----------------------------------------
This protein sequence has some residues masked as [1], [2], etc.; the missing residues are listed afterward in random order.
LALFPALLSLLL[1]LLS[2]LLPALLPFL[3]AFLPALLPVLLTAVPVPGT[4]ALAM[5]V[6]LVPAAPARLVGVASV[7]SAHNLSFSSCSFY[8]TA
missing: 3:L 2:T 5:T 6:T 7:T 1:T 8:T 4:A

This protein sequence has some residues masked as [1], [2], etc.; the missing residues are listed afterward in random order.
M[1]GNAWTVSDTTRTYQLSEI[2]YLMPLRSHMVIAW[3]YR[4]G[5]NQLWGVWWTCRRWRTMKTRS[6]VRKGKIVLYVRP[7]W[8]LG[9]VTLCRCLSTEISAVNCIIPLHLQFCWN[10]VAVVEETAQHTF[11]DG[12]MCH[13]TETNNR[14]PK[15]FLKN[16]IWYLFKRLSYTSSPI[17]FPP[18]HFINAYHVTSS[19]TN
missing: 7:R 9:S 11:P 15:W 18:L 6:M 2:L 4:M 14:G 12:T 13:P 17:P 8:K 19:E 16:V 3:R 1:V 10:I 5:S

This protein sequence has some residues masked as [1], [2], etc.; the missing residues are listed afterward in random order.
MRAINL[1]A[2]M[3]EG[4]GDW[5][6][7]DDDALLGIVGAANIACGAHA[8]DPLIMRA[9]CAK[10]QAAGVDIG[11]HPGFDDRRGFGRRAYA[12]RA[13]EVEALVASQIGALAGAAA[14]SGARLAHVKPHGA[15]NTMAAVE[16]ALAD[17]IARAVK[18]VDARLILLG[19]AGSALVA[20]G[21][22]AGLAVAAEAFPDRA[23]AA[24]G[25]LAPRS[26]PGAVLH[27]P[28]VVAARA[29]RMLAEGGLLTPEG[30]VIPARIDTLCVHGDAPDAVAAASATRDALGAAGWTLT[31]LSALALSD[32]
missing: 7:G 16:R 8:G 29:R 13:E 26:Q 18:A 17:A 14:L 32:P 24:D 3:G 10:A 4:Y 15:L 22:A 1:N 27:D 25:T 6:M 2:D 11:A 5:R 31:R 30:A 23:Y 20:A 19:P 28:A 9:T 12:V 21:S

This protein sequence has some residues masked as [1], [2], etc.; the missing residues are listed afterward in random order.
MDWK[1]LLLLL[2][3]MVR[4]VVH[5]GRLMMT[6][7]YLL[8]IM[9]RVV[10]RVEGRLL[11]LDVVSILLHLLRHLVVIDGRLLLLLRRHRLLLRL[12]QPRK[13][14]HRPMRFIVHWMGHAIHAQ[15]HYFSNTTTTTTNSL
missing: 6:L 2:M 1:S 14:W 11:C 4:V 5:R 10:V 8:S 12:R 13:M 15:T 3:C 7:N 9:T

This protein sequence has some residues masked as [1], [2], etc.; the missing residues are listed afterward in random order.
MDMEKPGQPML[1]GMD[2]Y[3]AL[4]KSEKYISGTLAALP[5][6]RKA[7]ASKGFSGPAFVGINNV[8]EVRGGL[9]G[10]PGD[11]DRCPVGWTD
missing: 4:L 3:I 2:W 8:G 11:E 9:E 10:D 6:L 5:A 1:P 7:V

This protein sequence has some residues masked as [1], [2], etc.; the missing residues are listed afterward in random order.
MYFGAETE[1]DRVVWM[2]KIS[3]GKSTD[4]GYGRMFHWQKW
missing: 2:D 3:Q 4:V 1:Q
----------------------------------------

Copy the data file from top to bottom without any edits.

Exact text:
This protein sequence has some residues masked as [1], [2], etc.; the missing residues are listed afterward in random order.
LALFPALLSLLL[1]LLS[2]LLPALLPFL[3]AFLPALLPVLLTAVPVPGT[4]ALAM[5]V[6]LVPAAPARLVGVASV[7]SAHNLSFSSCSFY[8]TA
missing: 3:L 2:T 5:T 6:T 7:T 1:T 8:T 4:A

This protein sequence has some residues masked as [1], [2], etc.; the missing residues are listed afterward in random order.
M[1]GNAWTVSDTTRTYQLSEI[2]YLMPLRSHMVIAW[3]YR[4]G[5]NQLWGVWWTCRRWRTMKTRS[6]VRKGKIVLYVRP[7]W[8]LG[9]VTLCRCLSTEISAVNCIIPLHLQFCWN[10]VAVVEETAQHTF[11]DG[12]MCH[13]TETNNR[14]PK[15]FLKN[16]IWYLFKRLSYTSSPI[17]FPP[18]HFINAYHVTSS[19]TN
missing: 7:R 9:S 11:P 15:W 18:L 6:M 2:L 4:M 14:G 12:T 13:P 17:P 8:K 19:E 16:V 3:R 1:V 10:I 5:S

This protein sequence has some residues masked as [1], [2], etc.; the missing residues are listed afterward in random order.
MRAINL[1]A[2]M[3]EG[4]GDW[5][6][7]DDDALLGIVGAANIACGAHA[8]DPLIMRA[9]CAK[10]QAAGVDIG[11]HPGFDDRRGFGRRAYA[12]RA[13]EVEALVASQIGALAGAAA[14]SGARLAHVKPHGA[15]NTMAAVE[16]ALAD[17]IARAVK[18]VDARLILLG[19]AGSALVA[20]G[21][22]AGLAVAAEAFPDRA[23]AA[24]G[25]LAPRS[26]PGAVLH[27]P[28]VVAARA[29]RMLAEGGLLTPEG[30]VIPARIDTLCVHGDAPDAVAAASATRDALGAAGWTLT[31]LSALALSD[32]
missing: 7:G 16:R 8:G 29:R 13:E 26:Q 18:A 17:A 14:L 32:P 24:D 3:G 10:A 4:Y 15:L 22:A 1:N 27:D 25:T 6:M 2:D 11:A 5:R 31:R 30:A 23:Y 20:A 19:P 28:A 9:T 12:V 21:S

This protein sequence has some residues masked as [1], [2], etc.; the missing residues are listed afterward in random order.
MDWK[1]LLLLL[2][3]MVR[4]VVH[5]GRLMMT[6][7]YLL[8]IM[9]RVV[10]RVEGRLL[11]LDVVSILLHLLRHLVVIDGRLLLLLRRHRLLLRL[12]QPRK[13][14]HRPMRFIVHWMGHAIHAQ[15]HYFSNTTTTTTNSL
missing: 6:L 2:M 1:S 14:W 11:C 4:V 5:R 10:V 8:S 12:R 13:M 15:T 3:C 7:N 9:T

This protein sequence has some residues masked as [1], [2], etc.; the missing residues are listed afterward in random order.
MDMEKPGQPML[1]GMD[2]Y[3]AL[4]KSEKYISGTLAALP[5][6]RKA[7]ASKGFSGPAFVGINNV[8]EVRGGL[9]G[10]PGD[11]DRCPVGWTD
missing: 4:L 3:I 2:W 8:G 11:E 9:E 10:D 6:L 5:A 1:P 7:V

This protein sequence has some residues masked as [1], [2], etc.; the missing residues are listed afterward in random order.
MYFGAETE[1]DRVVWM[2]KIS[3]GKSTD[4]GYGRMFHWQKW
missing: 2:D 3:Q 4:V 1:Q